NK cells as a target of dendritic cell vaccines: the effect of Aspergillus fumigatus-derived beta(1,3)glucan pulsed dendritic cells on human NK cells

Maria Bouzani*, Anna- Lena Schmitt, Vishu Aimanianda, Götz Ulrich Grigoleit, Jean Paul Latge, Hermann Einsele, Juergen Loeffler

Author address: 

Würzburg, DE; Paris, FR


Monocyte-derived Dendritic Cells (moDCs) have been traditionally used as vaccines capable of eliciting specific T cell responses against tumors and infections. Another innate immune effector cell, Natural Killer (NK) cells, endowed with antitumor and anti-infection capacities, have been adoptively transferred to treat against malignancy and pathogens. In our study, we investigate the potential of Aspergillus fumigatus derived beta(1,3)glucan (BG) pulsed moDCs as NK cell manipulators, which might give new perspectives in optimization of DC based vaccines. DCs were generated from positive selection of CD14+ cells from peripheral blood mononuclear cells (PBMCs) and cultured for 5-6 days in serum-free GMP grade medium supplemented with GM-CSF and IL-4. On day 2, immature DCs (iDCs) were maturated (mDCs) with BG or Tumor Necrosis Factor- alpha (TNF-a). DC profile was characterized by quantifying the expression of CD1a, CD14, CD40, CD80, CD83, CD86, HLA-I, HLA-DR, CCR7, Dectin-1, IL12p35 and IL15. Autologous NK cells, obtained by negative selection of PBMCs were cocultured with DCs for 24h at a ratio of 1:1. After coculture, NK cells were studied for the expression of defined markers, among them were CD69, HLA DR, CD25, CD83, CCR7, cytokines (interferon gamma, IFN-g), transcription factors (T-bet). NK cell cytotoxicity was evaluated against the leukemic cell line K562 via the degranulation marker CD107a. Results: DC-NK cell interaction further increased the expression of costimulatory molecules and HLA antigens as well as the release of IL12p35 onmDCs. In parallel, mDCs stimulated NK cells stronger than iDCs and they potentiated the cytotoxic capacity of NK cells towards K562. In addition, mDCs induced the expression of HLA DR, CD25 and CD83 on NK cells. Interestingly, this effect was significantly higher when NK cells were stimulated by BG mDCs than with TNF-a mDCs. Using neutralizing antibodies against Dectin-1, which is the receptor of BG on DCs, we observed a decrease of the stimulatory capacity of BG mDCs. Our study proposes the NK cells as a new target for DC vaccination. By comparing the classical DC maturation adjuvants, BG showed to escalate the stimulatory effect of DCs towards NK cells. Furthermore, BG mDCs induce the expression of a specific NK cell profile which could promote the interaction of NK cells with T cells. These data might be relevant for the design of DC vaccines and future immunotherapeutic strategies against cancer and infections.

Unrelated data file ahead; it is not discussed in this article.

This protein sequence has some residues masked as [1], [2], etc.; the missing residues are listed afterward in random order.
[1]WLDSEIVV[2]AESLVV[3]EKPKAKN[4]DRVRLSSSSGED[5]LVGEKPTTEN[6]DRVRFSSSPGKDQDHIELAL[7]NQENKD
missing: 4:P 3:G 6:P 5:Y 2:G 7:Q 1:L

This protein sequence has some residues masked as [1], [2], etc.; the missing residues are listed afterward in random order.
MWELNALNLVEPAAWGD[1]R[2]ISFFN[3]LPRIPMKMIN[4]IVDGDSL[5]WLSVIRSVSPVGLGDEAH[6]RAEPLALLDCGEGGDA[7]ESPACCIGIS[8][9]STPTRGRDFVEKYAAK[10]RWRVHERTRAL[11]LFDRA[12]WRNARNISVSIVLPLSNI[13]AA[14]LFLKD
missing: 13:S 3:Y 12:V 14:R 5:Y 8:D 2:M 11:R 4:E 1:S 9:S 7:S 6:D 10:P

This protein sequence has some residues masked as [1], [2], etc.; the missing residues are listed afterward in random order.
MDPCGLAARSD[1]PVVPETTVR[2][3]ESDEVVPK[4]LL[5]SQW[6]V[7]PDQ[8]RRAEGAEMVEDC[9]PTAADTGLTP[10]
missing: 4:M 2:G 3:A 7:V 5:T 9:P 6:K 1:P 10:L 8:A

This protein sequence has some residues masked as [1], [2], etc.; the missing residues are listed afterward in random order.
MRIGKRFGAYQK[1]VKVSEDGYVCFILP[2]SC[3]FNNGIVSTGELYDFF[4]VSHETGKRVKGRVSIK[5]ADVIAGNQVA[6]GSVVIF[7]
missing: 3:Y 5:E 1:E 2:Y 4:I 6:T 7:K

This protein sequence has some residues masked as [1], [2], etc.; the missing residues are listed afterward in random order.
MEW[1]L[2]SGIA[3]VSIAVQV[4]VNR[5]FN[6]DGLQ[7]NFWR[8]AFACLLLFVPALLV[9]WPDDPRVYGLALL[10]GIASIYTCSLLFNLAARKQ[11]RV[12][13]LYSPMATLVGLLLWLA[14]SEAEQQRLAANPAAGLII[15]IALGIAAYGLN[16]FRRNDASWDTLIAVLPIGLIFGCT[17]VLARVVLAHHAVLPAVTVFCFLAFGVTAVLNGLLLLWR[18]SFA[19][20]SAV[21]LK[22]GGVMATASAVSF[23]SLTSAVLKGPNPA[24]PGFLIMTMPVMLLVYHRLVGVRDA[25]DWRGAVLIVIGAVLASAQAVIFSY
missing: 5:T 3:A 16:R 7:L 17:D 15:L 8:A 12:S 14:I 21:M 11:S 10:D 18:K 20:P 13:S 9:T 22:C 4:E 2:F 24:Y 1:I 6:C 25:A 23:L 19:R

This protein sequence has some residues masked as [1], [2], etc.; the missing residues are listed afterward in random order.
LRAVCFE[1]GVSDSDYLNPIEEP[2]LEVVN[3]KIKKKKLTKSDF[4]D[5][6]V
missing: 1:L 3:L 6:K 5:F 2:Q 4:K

Full conference title: 

Annual Meeting of European Society for Blood and Marrow Transplantation
    • EBMT 39th (2013)